Review 2225 : Keres – Homo Homini Lupus – English

Keres goes on the hunt.

Formed in Italy in 2016, the band released a demo and EP the same year, then kept a low profile, playing a few shows. In 2024, Ares (vocals), Azrael (guitar), Astahrot (guitar), Hrymr (bass) and Notrhakr (drums) signed to Gruesome Records to announce Homo Homini Lupus, their debut album.

The first track, Exist for War, immediately brings us face to face with a massive rhythm where double-pedal and lively riffs doubled with bloody harmonics cohabit under furious vociferations. Pure violence and blistering sonorities mingle in a dynamic approach that eventually becomes more jerky, then Immaculate Incarnation of Darkness comes to hammer us in turn, continuing to inject its heavy Death Metal influences and revealing heady melodies. The suffocating sound continues to oppress us during the dissonant break, before accelerating one last time to Oblivion, where the introduction already foreshadows the savagery that is sure to settle in just as naturally, pummeling us with blows. The rhythm mellows out at rare moments on the finale, then Pale Horse of Extinction takes over to maintain the hell of rage the band unleashes on us non-stop, injecting a few intense lead parts here and there before setting off again on Until Everythings Burned, where the musicians give free rein to their fury. Every moment that the aggression seems to fly, it returns with the same power, making the short intro to Leviathan the only moment of respite, quickly overtaken by the chopping riffs that will become the watchword of the track thereafter, creating a catchy but explosive dynamic, especially on this final eruption. We continue with Eradicate the Infected Seed, a composition on which certain vocal parts become more unhealthy, complementing the ferocious howls with their dark touch, then disappearing on the ominous break to return and lead us to Void and Silence, which paradoxically will be one of the tracks with the most downtime, but also the one where the riffs catch fire the most before disappearing forever.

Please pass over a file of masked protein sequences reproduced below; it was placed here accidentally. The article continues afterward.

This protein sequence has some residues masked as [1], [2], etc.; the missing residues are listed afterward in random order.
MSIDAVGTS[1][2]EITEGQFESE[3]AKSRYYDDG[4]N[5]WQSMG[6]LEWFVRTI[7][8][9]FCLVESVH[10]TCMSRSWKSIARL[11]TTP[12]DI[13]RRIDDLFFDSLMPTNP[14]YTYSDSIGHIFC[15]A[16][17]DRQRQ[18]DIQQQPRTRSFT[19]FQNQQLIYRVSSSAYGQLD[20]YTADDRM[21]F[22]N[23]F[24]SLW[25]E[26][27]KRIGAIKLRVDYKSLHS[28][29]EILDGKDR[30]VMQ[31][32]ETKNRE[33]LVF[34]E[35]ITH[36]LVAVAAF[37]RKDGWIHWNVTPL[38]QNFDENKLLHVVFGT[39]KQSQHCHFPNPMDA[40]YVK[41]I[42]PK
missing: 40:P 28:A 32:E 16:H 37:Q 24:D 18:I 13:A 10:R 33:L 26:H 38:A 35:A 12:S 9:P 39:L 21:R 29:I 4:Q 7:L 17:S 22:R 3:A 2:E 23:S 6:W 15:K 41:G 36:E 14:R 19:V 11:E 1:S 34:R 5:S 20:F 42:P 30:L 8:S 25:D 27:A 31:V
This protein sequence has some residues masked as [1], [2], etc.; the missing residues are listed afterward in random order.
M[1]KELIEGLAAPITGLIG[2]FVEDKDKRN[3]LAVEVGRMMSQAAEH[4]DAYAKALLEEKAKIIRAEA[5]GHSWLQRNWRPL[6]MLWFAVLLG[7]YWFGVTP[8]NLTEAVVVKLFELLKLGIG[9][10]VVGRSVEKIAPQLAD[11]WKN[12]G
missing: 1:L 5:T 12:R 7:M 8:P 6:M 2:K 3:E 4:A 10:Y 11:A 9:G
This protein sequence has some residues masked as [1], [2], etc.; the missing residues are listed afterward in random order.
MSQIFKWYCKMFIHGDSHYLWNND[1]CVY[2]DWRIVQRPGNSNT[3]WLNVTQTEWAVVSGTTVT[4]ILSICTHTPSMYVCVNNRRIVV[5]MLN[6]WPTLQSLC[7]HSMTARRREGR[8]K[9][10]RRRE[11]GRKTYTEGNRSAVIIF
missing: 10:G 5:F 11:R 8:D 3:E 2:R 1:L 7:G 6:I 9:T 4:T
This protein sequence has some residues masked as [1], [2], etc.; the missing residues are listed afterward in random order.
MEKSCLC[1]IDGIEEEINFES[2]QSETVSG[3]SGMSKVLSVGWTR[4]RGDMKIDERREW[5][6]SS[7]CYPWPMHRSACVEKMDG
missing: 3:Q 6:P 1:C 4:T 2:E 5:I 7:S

Keres‘ absence is quickly made up for by the raw power of Homo Homini Lupus, and its virulent darkness. The album grabs you by the throat, screams hate in your face and doesn’t let go until the last second. An intense experience.


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